Swedish Professor Finds That COVID-19 Poses Low Threat to Children, Quits Research After People Send Him Nasty Messages
An epidemiology professor in Sweden has quit his COVID-19 research after he received hostile messages from people who didn’t like his conclusion that the disease poses a low threat to children.
Jonas Ludvigsson, a professor of clinical epidemiology at the Karolinska Institute in Stockholm, focused on children ages 1 to 16 in the research he conducted last spring. He found that only 15 children ended up needing ICU treatment—only 0.77 per 100,000. Four of the 15 had a preexisting chronic condition and none of them died.
Ludvigsson said his study had been subject to several revisions and peer review before it was approved for publication. But he nevertheless received a deluge of nasty emails and social media messages from angry people, some of whom tried to blame him for Sweden’s comparatively lax approach to lockdowns.
As a result, the professor said he’s only managed a few hours of sleep per night. The attacks and the subsequent stress also caused him to lose his appetite for COVID-19 debate and research entirely. Ludvigsson is now trying to move on and put the bad experience behind him.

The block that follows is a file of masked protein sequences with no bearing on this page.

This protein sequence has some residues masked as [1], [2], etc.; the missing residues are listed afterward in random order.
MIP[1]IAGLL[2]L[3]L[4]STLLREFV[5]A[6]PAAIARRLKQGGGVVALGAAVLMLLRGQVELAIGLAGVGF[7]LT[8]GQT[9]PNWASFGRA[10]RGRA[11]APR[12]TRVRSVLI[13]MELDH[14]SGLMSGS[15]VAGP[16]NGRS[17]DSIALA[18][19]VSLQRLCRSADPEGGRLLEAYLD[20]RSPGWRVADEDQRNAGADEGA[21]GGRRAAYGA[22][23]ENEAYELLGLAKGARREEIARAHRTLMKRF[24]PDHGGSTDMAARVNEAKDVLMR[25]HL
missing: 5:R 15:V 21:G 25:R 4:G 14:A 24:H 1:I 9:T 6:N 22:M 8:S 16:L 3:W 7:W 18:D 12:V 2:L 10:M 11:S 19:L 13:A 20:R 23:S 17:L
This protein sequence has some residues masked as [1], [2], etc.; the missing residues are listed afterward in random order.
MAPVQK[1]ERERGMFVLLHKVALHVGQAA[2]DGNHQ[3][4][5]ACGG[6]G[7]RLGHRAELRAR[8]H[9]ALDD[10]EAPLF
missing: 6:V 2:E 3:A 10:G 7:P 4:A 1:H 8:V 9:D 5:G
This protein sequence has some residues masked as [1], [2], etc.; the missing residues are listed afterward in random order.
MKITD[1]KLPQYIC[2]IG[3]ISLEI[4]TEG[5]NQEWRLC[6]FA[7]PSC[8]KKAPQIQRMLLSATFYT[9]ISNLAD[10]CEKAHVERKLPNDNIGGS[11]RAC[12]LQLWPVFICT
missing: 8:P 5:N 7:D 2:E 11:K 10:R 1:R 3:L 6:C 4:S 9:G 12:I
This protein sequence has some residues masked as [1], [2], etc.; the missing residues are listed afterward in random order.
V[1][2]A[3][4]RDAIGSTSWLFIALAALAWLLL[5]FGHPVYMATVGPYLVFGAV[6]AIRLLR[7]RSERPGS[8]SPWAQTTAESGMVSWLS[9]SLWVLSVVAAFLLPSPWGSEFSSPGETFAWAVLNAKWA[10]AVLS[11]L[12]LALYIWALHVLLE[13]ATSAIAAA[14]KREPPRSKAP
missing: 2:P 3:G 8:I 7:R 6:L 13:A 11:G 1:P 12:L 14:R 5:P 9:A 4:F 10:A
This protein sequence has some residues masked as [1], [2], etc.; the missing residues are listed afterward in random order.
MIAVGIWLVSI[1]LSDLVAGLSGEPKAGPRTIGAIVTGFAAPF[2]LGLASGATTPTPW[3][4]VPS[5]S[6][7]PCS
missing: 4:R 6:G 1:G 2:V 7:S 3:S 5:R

Matilda Ernkrans, Sweden’s higher education and research minister, told The British Medical Journal that “it is deeply concerning when academics are threatened to the extent that they don’t have the courage to keep on doing their job. This is not a new phenomenon, but we have seen an increase of threats against academics related to research on the coronavirus. When people are silenced, it’s a threat against the freedom of speech and our democracy.”
She added that “to strengthen academic freedom, the Swedish government has proposed a new amendment that points out that education and research must be protected to enable people to freely discover, research, and share knowledge.”